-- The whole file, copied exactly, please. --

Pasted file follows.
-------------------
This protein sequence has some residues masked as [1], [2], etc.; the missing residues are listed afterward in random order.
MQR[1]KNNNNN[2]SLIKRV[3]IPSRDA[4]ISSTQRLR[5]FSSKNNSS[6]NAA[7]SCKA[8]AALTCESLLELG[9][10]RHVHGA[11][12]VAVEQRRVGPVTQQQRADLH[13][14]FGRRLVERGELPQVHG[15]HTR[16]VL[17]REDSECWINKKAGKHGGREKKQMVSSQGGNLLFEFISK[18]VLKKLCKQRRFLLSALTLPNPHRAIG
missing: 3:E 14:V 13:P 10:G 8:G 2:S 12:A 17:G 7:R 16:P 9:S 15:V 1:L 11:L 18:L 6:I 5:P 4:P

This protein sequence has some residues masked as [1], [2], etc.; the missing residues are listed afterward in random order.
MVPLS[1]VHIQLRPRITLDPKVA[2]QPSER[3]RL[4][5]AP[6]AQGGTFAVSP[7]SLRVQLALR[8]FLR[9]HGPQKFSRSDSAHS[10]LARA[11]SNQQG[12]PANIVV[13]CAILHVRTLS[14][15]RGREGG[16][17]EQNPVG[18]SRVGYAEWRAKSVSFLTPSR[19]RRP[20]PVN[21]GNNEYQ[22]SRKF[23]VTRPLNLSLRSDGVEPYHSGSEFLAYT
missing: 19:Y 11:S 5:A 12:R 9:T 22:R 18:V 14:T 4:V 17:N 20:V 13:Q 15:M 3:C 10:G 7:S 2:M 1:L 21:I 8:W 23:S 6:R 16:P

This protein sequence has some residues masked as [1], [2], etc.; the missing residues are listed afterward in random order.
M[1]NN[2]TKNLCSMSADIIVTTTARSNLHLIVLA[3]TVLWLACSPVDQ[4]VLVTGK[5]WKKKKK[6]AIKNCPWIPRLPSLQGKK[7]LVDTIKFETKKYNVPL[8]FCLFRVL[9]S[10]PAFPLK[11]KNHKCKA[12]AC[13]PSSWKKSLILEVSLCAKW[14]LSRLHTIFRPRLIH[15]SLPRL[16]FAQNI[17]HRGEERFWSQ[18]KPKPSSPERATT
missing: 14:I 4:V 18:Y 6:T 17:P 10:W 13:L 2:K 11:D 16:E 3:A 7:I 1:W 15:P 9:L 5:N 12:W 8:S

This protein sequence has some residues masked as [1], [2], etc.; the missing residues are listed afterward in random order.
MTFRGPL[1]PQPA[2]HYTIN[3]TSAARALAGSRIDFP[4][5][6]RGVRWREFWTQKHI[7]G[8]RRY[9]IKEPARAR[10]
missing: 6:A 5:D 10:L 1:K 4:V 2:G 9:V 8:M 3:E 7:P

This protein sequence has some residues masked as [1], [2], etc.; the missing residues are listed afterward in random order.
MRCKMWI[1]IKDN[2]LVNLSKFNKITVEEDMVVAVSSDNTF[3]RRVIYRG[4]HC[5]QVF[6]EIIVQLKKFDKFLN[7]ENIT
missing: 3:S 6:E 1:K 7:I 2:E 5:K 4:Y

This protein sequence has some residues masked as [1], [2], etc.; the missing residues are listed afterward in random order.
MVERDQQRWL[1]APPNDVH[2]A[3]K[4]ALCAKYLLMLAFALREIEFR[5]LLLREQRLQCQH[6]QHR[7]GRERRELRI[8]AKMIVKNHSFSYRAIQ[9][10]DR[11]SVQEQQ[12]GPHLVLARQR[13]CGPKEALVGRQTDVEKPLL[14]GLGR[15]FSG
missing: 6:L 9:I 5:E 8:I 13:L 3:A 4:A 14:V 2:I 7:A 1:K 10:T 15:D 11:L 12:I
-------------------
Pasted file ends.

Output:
This protein sequence has some residues masked as [1], [2], etc.; the missing residues are listed afterward in random order.
MQR[1]KNNNNN[2]SLIKRV[3]IPSRDA[4]ISSTQRLR[5]FSSKNNSS[6]NAA[7]SCKA[8]AALTCESLLELG[9][10]RHVHGA[11][12]VAVEQRRVGPVTQQQRADLH[13][14]FGRRLVERGELPQVHG[15]HTR[16]VL[17]REDSECWINKKAGKHGGREKKQMVSSQGGNLLFEFISK[18]VLKKLCKQRRFLLSALTLPNPHRAIG
missing: 3:E 14:V 13:P 10:G 8:G 2:S 12:A 17:G 7:R 16:P 9:S 15:V 1:L 11:L 18:L 6:I 5:P 4:P

This protein sequence has some residues masked as [1], [2], etc.; the missing residues are listed afterward in random order.
MVPLS[1]VHIQLRPRITLDPKVA[2]QPSER[3]RL[4][5]AP[6]AQGGTFAVSP[7]SLRVQLALR[8]FLR[9]HGPQKFSRSDSAHS[10]LARA[11]SNQQG[12]PANIVV[13]CAILHVRTLS[14][15]RGREGG[16][17]EQNPVG[18]SRVGYAEWRAKSVSFLTPSR[19]RRP[20]PVN[21]GNNEYQ[22]SRKF[23]VTRPLNLSLRSDGVEPYHSGSEFLAYT
missing: 19:Y 11:S 5:A 12:R 9:T 22:R 18:V 14:T 4:V 17:N 20:V 13:Q 15:M 3:C 10:G 7:S 2:M 1:L 21:I 8:W 23:S 6:R 16:P

This protein sequence has some residues masked as [1], [2], etc.; the missing residues are listed afterward in random order.
M[1]NN[2]TKNLCSMSADIIVTTTARSNLHLIVLA[3]TVLWLACSPVDQ[4]VLVTGK[5]WKKKKK[6]AIKNCPWIPRLPSLQGKK[7]LVDTIKFETKKYNVPL[8]FCLFRVL[9]S[10]PAFPLK[11]KNHKCKA[12]AC[13]PSSWKKSLILEVSLCAKW[14]LSRLHTIFRPRLIH[15]SLPRL[16]FAQNI[17]HRGEERFWSQ[18]KPKPSSPERATT
missing: 14:I 4:V 18:Y 6:T 17:P 10:W 13:L 2:K 11:D 16:E 3:A 7:I 1:W 15:P 9:L 5:N 12:W 8:S

This protein sequence has some residues masked as [1], [2], etc.; the missing residues are listed afterward in random order.
MTFRGPL[1]PQPA[2]HYTIN[3]TSAARALAGSRIDFP[4][5][6]RGVRWREFWTQKHI[7]G[8]RRY[9]IKEPARAR[10]
missing: 6:A 5:D 10:L 1:K 4:V 2:G 9:V 8:M 3:E 7:P

This protein sequence has some residues masked as [1], [2], etc.; the missing residues are listed afterward in random order.
MRCKMWI[1]IKDN[2]LVNLSKFNKITVEEDMVVAVSSDNTF[3]RRVIYRG[4]HC[5]QVF[6]EIIVQLKKFDKFLN[7]ENIT
missing: 3:S 6:E 1:K 7:I 2:E 5:K 4:Y

This protein sequence has some residues masked as [1], [2], etc.; the missing residues are listed afterward in random order.
MVERDQQRWL[1]APPNDVH[2]A[3]K[4]ALCAKYLLMLAFALREIEFR[5]LLLREQRLQCQH[6]QHR[7]GRERRELRI[8]AKMIVKNHSFSYRAIQ[9][10]DR[11]SVQEQQ[12]GPHLVLARQR[13]CGPKEALVGRQTDVEKPLL[14]GLGR[15]FSG
missing: 6:L 9:I 5:E 8:I 13:L 3:A 4:A 14:V 2:I 7:A 1:K 10:T 15:D 11:L 12:I